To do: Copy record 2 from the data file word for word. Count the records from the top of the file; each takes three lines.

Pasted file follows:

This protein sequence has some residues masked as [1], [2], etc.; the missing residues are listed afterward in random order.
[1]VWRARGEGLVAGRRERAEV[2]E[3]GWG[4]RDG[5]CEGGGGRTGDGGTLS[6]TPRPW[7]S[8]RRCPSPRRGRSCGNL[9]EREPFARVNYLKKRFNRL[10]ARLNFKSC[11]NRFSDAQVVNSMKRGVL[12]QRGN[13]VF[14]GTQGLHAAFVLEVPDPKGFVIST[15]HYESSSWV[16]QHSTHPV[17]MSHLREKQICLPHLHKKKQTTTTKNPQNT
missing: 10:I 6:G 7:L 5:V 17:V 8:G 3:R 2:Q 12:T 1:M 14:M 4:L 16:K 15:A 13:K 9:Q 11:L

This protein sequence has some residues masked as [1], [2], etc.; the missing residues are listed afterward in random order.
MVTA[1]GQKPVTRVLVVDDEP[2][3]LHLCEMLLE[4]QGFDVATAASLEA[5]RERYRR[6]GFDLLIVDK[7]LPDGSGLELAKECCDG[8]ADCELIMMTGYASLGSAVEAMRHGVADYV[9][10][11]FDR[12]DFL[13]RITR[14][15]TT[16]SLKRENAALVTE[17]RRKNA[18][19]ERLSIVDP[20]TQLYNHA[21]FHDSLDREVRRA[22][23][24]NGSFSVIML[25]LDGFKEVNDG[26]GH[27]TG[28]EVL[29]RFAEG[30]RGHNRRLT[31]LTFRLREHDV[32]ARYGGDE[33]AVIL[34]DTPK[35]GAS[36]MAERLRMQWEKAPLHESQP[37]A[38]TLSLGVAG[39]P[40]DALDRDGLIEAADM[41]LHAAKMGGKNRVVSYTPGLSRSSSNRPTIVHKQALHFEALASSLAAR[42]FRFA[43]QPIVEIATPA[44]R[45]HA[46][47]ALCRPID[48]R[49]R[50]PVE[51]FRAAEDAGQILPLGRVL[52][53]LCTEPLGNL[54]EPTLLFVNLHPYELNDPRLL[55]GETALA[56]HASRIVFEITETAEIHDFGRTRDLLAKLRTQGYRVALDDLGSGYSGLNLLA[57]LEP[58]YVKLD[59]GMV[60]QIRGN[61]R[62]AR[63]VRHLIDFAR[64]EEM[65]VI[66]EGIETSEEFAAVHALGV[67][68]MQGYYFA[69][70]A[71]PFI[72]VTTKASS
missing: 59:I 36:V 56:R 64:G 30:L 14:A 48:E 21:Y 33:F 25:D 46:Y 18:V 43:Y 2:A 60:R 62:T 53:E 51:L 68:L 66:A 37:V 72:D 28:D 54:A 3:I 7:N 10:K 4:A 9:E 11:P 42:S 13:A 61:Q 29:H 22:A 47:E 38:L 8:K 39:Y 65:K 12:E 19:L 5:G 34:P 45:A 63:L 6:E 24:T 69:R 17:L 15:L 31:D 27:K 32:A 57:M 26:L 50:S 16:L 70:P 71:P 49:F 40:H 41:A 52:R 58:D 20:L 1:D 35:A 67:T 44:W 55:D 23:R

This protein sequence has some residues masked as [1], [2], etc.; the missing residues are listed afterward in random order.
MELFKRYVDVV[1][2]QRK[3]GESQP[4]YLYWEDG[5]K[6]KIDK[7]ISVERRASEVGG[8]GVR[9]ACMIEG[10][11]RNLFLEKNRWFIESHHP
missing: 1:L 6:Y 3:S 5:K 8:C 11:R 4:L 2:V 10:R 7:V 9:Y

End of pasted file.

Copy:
This protein sequence has some residues masked as [1], [2], etc.; the missing residues are listed afterward in random order.
MVTA[1]GQKPVTRVLVVDDEP[2][3]LHLCEMLLE[4]QGFDVATAASLEA[5]RERYRR[6]GFDLLIVDK[7]LPDGSGLELAKECCDG[8]ADCELIMMTGYASLGSAVEAMRHGVADYV[9][10][11]FDR[12]DFL[13]RITR[14][15]TT[16]SLKRENAALVTE[17]RRKNA[18][19]ERLSIVDP[20]TQLYNHA[21]FHDSLDREVRRA[22][23][24]NGSFSVIML[25]LDGFKEVNDG[26]GH[27]TG[28]EVL[29]RFAEG[30]RGHNRRLT[31]LTFRLREHDV[32]ARYGGDE[33]AVIL[34]DTPK[35]GAS[36]MAERLRMQWEKAPLHESQP[37]A[38]TLSLGVAG[39]P[40]DALDRDGLIEAADM[41]LHAAKMGGKNRVVSYTPGLSRSSSNRPTIVHKQALHFEALASSLAAR[42]FRFA[43]QPIVEIATPA[44]R[45]HA[46][47]ALCRPID[48]R[49]R[50]PVE[51]FRAAEDAGQILPLGRVL[52][53]LCTEPLGNL[54]EPTLLFVNLHPYELNDPRLL[55]GETALA[56]HASRIVFEITETAEIHDFGRTRDLLAKLRTQGYRVALDDLGSGYSGLNLLA[57]LEP[58]YVKLD[59]GMV[60]QIRGN[61]R[62]AR[63]VRHLIDFAR[64]EEM[65]VI[66]EGIETSEEFAAVHALGV[67][68]MQGYYFA[69][70]A[71]PFI[72]VTTKASS
missing: 59:I 36:V 56:R 64:G 30:L 14:A 48:E 21:Y 33:F 25:D 46:Y 18:V 43:Y 2:A 60:R 62:T 53:E 51:L 68:L 66:A 37:V 72:D 28:D 54:A 3:I 7:N 10:K 4:A 9:E 11:P 42:S 13:A 61:Q 29:H 22:A 47:E 38:L 8:K 39:Y 65:K 12:E 19:L 5:G 34:P 45:A 63:L 6:E 24:T 69:R 17:L 15:L 31:D 27:K 32:A 57:M 26:L 50:S 16:L 70:P 71:P 49:F 40:H 41:A 52:R 58:D 20:L 1:D 35:A 67:T 44:W 55:D 23:R